IT may not generate the mass murders of sectarian conflicts between Shia and Sunni Muslims in Iraq or Catholics and Protestants in Northern Ireland in the latter half of the 20th century, but the normally sedate Hemingford villages have been riven by a cl
IT may not generate the mass murders of sectarian conflicts between Shia and Sunni Muslims in Iraq or Catholics and Protestants in Northern Ireland in the latter half of the 20th century, but the normally sedate Hemingford villages have been riven by a clash between evangelicals and liberals in the Church of England.
The rift has led to the resignation of Lord Hemingford - the church's patron, though the patronage is suspended - from the parochial church council of the more conservative St Margaret's, Hemingford Abbots.
His resignation followed allegations from the Vicar, the Rev Peter Cunliffe, that clergy and lay ministers from its evangelical sister church in Hemingford Grey have been "abused" by members of the Abbots congregation.
However, who this involved and why it triggered Lord Hemingford's resignation is still not clear.
He told The Hunts Post: "The dispute arose because Peter Cunliffe came to our Parochial Church Council and said some of his lay readers had been abused. He would not say what he meant.
"It's not reasonable to make an allegation and then to refuse to substantiate it. I have heard no evidence at all that would justify such language
"It leaves me saddened, and I feel it's all very unfortunate. I think it would be best if he did resign."
He was further angered when the PCC - which is chaired by Mr Cunliffe - refused him space in the parish magazine to explain his resignation. It has, however, allowed him to post a copy on the church notice board this month.
Richard Turpin, lay chairman of the Huntingdon deanery synod - the church's local "parliament" - and a former leader of Huntingdonshire District Council, said: "I think it's probably a clash of churchmanship. The two churches are just so different."
Mr Cunliffe denied the issue was theological or that he had threatened to resign as priest-in-charge at Abbots.
"As far as we know it's sorted out. The village isn't split. It's behind me. If Nick Hemingford hadn't resigned and left the meeting, he would have heard the details. Other members of the PCC agreed that what was described was abusive."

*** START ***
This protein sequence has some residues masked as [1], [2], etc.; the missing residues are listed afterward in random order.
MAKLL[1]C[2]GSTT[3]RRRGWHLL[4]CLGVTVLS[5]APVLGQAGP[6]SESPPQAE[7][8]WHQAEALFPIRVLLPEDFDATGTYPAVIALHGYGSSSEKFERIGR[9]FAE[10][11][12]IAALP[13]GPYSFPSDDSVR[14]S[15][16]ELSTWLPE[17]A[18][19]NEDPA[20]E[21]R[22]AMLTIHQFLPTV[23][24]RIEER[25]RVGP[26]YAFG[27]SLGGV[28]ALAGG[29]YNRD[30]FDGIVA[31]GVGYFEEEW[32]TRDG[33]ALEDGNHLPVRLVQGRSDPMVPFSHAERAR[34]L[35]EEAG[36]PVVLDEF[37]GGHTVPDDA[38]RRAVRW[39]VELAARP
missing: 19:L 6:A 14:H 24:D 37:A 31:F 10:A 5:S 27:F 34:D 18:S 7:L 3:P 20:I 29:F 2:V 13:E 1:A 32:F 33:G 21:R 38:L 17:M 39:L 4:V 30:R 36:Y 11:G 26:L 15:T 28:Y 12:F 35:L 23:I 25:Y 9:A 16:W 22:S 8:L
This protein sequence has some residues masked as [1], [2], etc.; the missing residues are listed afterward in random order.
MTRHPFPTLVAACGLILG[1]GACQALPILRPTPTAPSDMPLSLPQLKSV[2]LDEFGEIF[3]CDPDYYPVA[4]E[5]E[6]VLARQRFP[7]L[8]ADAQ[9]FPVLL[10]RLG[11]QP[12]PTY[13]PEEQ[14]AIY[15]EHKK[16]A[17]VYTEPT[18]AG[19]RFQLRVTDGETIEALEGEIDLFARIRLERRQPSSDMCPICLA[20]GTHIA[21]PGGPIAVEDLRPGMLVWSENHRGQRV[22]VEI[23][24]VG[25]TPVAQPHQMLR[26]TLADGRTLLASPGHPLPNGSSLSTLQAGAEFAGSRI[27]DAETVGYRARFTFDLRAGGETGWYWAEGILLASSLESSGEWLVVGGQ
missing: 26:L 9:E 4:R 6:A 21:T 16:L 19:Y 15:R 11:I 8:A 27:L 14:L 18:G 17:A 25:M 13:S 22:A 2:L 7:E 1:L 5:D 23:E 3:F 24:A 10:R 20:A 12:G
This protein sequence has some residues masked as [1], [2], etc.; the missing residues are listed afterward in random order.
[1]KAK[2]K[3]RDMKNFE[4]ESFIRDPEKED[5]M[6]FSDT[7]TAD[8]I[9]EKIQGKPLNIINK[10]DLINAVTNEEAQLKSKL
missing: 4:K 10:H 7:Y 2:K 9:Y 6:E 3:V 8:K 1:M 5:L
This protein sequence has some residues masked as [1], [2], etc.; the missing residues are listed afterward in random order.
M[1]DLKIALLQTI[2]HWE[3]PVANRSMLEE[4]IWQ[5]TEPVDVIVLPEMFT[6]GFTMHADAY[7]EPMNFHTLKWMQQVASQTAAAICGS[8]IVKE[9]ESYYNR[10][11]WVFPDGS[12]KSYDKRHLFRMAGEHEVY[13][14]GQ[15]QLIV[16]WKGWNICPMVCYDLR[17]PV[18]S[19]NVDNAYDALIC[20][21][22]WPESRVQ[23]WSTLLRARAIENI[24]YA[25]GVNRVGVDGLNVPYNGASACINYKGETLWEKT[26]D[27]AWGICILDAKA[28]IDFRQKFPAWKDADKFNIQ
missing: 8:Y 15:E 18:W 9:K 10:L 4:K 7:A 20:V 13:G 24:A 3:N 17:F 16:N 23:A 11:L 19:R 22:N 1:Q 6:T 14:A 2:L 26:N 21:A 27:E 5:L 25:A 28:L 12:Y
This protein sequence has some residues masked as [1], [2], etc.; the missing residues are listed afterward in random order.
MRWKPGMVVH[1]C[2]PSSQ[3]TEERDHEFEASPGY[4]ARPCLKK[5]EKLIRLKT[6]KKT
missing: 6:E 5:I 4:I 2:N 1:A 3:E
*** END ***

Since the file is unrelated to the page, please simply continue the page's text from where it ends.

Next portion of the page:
He added that he had spoken privately to the individuals concerned.
In a statement the St Margaret's PCC said it was sorry Lord Hemingford had resigned.
"Both the editor of the parish magazine and the PCC felt that it was not in the best interests of the church to publish Lord Hemingford's letter.
"Lord Hemingford has been encouraged to be reconciled to the fellowship of the church, and to Rev Peter Cunliffe in particular.
"The Hemingford churches represent something of the wide spectrum of the Church of England and rejoice, that in their different styles of worship, they can also be united in a common faith."
Some sort of clash was almost inevitable. St James's Church, in Grey, has a long evangelical - "happy-clappy" - history. St Margaret's has an even longer tradition of Church of England orthodoxy. The two traditions are not natural bedfellows, and Peter Cunliffe has clearly tried to reconcile them.
As long as the Church Commissioners were subsidising clergy stipends, they could live side by side, following their separate paths to salvation. But the stock market crash in the late 1980s, combined with falling church attendance, wiped out those subsidies and there was a rapid reduction in the number of clergy the Diocese of Ely could afford to pay.
By the late 1980s retirements had left both Abbots and Houghton, across the river, without incumbents, and the Rev Dorothy Wilman was appointed to look after both - a task in which she was assisted by her husband, the Rev Arthur Wilman.
When they left in 2002, Abbots and Houghton were back to square one in the search for new incumbents.
Houghton eventually found the Rev Brian Atling as its new Rector. However, as he lives in Hemingford Abbots, had worshipped there for many years and had been chairman of the church council, he felt it would not have been proper to accept that benefice also.
He has not escaped the problem, however. He is now rural dean - the Rev Cunliffe's line manager.
Desperate for a new priest, St Margaret's PCC turned to its evangelical sister church, St James's in Hemingford Grey, and Peter Cunliffe eventually took charge of both parishes.
Although not quite the Vicar of Bray, he seems to have managed to satisfy the more traditional "churchmanship" of the Abbots congregation until this row erupted late last year.